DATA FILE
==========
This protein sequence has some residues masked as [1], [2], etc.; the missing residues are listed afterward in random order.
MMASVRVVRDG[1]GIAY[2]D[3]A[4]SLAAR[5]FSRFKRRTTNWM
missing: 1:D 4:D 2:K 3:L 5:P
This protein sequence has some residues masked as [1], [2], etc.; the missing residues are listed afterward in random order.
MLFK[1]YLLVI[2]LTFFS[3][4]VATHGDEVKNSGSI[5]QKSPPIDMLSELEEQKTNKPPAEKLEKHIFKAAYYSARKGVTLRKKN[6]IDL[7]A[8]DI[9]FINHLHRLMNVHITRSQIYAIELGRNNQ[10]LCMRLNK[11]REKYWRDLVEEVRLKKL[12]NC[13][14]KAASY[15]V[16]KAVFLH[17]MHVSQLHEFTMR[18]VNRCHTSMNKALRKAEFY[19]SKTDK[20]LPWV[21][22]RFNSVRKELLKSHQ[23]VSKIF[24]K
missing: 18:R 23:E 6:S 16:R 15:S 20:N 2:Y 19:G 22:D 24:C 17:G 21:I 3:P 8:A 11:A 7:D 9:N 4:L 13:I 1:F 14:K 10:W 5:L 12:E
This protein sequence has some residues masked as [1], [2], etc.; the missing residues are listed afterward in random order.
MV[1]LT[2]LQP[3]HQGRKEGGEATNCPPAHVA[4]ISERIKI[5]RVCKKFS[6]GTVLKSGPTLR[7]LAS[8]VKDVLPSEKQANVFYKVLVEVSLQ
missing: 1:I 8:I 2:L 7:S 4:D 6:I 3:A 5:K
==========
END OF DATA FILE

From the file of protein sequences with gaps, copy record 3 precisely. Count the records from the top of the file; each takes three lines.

This protein sequence has some residues masked as [1], [2], etc.; the missing residues are listed afterward in random order.
MV[1]LT[2]LQP[3]HQGRKEGGEATNCPPAHVA[4]ISERIKI[5]RVCKKFS[6]GTVLKSGPTLR[7]LAS[8]VKDVLPSEKQANVFYKVLVEVSLQ
missing: 1:I 8:I 2:L 7:S 4:D 6:I 3:A 5:K